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PhD Students

Dario Wachholz


Research Interests

  • Sociocultural determinants of intra-state armed conflict
  • Inter-ethnic violence
  • Sub-Saharan Africa


Cultural Collectivism and Armed Conflict in Sub-Saharan Africa

This thesis explores the causality between
culture and armed conflict. It suggests intergroup violence largely results
from certain types of group organisation. Loosely-affiliated groups fail to
organise armed violence, while closely-knit groups tend to show organised
outgroup aggression because their structures entail internal social cohesion
and antagonisms towards others. Culture represents the common norms, values and rituals shared by a distinct group of people and predisposes to the ability for
organisising coherent groups. This predisposition mirrors the dichotomy between
individualism and collectivism as the archetypes of group-specific cultural
socialisation. Groups which highlight the importance of individualism have a
much smaller capacity to engage in armed conflict than groups whose culture is
highly focused on collectivism. Cultural norms and rituals bifunctionally
transmit information about the social order and constitute its very foundation
by ensuring pro-social behaviour. Culture acts on human beings through a nexus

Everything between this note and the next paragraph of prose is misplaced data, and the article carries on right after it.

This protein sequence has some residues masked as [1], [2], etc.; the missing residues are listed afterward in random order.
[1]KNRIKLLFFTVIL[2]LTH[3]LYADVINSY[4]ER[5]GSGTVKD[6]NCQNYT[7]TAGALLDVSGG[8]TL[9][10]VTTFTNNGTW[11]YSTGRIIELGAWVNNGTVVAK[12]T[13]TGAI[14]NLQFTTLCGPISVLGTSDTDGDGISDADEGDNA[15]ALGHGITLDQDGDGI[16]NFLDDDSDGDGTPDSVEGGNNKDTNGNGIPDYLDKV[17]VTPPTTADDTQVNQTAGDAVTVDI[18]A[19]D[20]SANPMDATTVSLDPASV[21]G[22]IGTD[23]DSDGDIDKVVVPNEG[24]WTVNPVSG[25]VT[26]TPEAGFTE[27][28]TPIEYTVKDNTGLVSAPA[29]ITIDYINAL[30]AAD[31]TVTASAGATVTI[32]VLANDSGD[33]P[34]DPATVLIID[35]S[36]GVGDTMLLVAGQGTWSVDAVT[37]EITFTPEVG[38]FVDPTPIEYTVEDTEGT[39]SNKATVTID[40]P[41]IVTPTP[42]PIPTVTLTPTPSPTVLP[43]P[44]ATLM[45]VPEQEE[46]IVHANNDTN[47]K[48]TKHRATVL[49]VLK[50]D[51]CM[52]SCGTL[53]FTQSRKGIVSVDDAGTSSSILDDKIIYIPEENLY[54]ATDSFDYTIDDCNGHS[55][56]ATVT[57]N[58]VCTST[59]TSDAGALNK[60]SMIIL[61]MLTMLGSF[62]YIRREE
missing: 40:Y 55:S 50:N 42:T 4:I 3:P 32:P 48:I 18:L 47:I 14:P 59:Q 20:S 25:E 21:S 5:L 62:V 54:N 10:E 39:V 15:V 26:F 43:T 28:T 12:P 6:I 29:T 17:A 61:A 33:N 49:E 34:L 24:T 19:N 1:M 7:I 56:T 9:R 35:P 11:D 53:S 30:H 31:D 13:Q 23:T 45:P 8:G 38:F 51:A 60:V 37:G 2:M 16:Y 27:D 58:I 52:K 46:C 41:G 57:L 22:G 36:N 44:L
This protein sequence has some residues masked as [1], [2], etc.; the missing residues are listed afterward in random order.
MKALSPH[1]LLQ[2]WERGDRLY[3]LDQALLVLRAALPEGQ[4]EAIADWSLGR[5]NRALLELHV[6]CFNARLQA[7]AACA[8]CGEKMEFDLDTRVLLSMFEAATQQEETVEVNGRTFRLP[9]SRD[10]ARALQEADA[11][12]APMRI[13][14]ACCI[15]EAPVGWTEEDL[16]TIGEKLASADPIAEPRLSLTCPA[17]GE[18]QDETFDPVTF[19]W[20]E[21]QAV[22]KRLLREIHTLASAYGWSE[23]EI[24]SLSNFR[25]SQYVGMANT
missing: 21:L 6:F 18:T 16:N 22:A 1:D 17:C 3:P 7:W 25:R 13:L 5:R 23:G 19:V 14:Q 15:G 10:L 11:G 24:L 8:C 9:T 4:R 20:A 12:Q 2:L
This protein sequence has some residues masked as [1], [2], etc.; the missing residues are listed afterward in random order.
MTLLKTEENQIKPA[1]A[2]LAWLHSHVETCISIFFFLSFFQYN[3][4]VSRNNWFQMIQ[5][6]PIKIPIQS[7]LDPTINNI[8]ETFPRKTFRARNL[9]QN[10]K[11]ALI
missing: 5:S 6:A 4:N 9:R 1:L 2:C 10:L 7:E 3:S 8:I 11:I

of inter alia infant and adult socialisation, identification, compliance and neurology. Common myths, symbols and rituals are strongly integrative and signal commitment to a common cause. Such mechanisms set up boundaries that represent social distance between group members and outsiders. However, these characteristics can become distinct features of prejudice and foster mutual and perpetually-reinforced intergroup antagonisms, a belief in the inherent morality of the own opinion, stereotypes, parochial altruism and the willingness to cause harm.


Dr Christine Cheng


Dario holds a BA in political science from the University of Bamberg and an MA with distinction in War in the Modern World from King’s College London. He interned at the GIGA German Institute of Global and Area Studies (Institute of African Affairs) and won the Hanson Prize for highest first year result in the Faculty of Social Science and Public Policy while completing the Associateship of King’s College London.



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